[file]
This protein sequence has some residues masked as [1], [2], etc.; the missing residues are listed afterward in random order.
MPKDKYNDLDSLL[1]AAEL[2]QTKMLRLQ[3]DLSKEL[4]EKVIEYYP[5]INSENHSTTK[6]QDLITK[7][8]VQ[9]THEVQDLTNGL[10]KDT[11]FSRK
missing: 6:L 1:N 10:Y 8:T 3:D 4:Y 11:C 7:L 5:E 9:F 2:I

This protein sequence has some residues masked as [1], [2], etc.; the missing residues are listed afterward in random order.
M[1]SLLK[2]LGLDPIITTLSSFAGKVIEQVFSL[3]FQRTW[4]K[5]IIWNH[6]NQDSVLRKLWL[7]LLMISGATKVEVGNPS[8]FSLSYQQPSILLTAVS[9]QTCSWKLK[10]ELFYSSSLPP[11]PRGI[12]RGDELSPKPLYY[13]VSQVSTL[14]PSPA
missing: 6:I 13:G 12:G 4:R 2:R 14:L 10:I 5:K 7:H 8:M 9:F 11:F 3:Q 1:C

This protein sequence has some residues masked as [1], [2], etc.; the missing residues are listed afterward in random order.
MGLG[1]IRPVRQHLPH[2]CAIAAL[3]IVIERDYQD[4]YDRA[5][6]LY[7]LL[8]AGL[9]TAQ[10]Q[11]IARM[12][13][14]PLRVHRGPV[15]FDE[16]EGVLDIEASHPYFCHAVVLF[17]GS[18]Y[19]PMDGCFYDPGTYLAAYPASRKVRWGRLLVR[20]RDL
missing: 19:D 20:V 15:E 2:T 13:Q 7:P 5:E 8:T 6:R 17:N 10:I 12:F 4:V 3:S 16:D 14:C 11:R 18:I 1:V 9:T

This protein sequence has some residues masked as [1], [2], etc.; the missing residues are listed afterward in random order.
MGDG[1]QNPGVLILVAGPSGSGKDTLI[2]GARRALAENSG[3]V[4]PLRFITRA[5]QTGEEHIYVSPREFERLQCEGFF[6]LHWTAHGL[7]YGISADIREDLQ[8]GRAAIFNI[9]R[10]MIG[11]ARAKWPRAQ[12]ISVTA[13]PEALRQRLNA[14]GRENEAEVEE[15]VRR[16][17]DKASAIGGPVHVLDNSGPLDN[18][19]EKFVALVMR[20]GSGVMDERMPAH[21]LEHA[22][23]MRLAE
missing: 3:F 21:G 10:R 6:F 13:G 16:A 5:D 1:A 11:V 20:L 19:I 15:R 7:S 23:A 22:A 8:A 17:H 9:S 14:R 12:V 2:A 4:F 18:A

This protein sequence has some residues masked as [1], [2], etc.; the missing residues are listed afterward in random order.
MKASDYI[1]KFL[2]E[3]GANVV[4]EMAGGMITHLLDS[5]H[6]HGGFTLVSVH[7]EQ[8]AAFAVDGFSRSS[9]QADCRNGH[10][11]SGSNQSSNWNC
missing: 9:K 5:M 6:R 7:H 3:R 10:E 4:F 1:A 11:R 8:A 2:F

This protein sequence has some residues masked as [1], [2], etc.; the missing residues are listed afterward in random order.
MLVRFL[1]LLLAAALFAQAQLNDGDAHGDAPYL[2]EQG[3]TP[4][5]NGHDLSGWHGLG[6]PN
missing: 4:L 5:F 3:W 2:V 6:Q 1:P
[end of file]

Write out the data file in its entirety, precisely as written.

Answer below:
This protein sequence has some residues masked as [1], [2], etc.; the missing residues are listed afterward in random order.
MPKDKYNDLDSLL[1]AAEL[2]QTKMLRLQ[3]DLSKEL[4]EKVIEYYP[5]INSENHSTTK[6]QDLITK[7][8]VQ[9]THEVQDLTNGL[10]KDT[11]FSRK
missing: 6:L 1:N 10:Y 8:T 3:D 4:Y 11:C 7:L 5:E 9:F 2:I

This protein sequence has some residues masked as [1], [2], etc.; the missing residues are listed afterward in random order.
M[1]SLLK[2]LGLDPIITTLSSFAGKVIEQVFSL[3]FQRTW[4]K[5]IIWNH[6]NQDSVLRKLWL[7]LLMISGATKVEVGNPS[8]FSLSYQQPSILLTAVS[9]QTCSWKLK[10]ELFYSSSLPP[11]PRGI[12]RGDELSPKPLYY[13]VSQVSTL[14]PSPA
missing: 6:I 13:G 12:G 4:R 2:R 14:L 10:I 5:K 7:H 8:M 9:F 11:F 3:Q 1:C

This protein sequence has some residues masked as [1], [2], etc.; the missing residues are listed afterward in random order.
MGLG[1]IRPVRQHLPH[2]CAIAAL[3]IVIERDYQD[4]YDRA[5][6]LY[7]LL[8]AGL[9]TAQ[10]Q[11]IARM[12][13][14]PLRVHRGPV[15]FDE[16]EGVLDIEASHPYFCHAVVLF[17]GS[18]Y[19]PMDGCFYDPGTYLAAYPASRKVRWGRLLVR[20]RDL
missing: 19:D 20:V 15:E 2:T 13:Q 7:P 5:E 8:T 6:R 17:N 10:I 12:F 4:V 3:S 16:D 14:C 11:R 18:I 1:V 9:T

This protein sequence has some residues masked as [1], [2], etc.; the missing residues are listed afterward in random order.
MGDG[1]QNPGVLILVAGPSGSGKDTLI[2]GARRALAENSG[3]V[4]PLRFITRA[5]QTGEEHIYVSPREFERLQCEGFF[6]LHWTAHGL[7]YGISADIREDLQ[8]GRAAIFNI[9]R[10]MIG[11]ARAKWPRAQ[12]ISVTA[13]PEALRQRLNA[14]GRENEAEVEE[15]VRR[16][17]DKASAIGGPVHVLDNSGPLDN[18][19]EKFVALVMR[20]GSGVMDERMPAH[21]LEHA[22][23]MRLAE
missing: 3:F 21:G 10:R 6:F 13:G 16:A 5:D 1:A 11:V 20:L 19:I 15:R 7:S 23:A 22:A 8:A 17:H 9:S 14:R 12:V 2:A 4:F 18:A

This protein sequence has some residues masked as [1], [2], etc.; the missing residues are listed afterward in random order.
MKASDYI[1]KFL[2]E[3]GANVV[4]EMAGGMITHLLDS[5]H[6]HGGFTLVSVH[7]EQ[8]AAFAVDGFSRSS[9]QADCRNGH[10][11]SGSNQSSNWNC
missing: 9:K 5:M 6:R 7:H 3:R 10:E 4:F 1:A 11:R 8:A 2:F

This protein sequence has some residues masked as [1], [2], etc.; the missing residues are listed afterward in random order.
MLVRFL[1]LLLAAALFAQAQLNDGDAHGDAPYL[2]EQG[3]TP[4][5]NGHDLSGWHGLG[6]PN
missing: 4:L 5:F 3:W 2:V 6:Q 1:P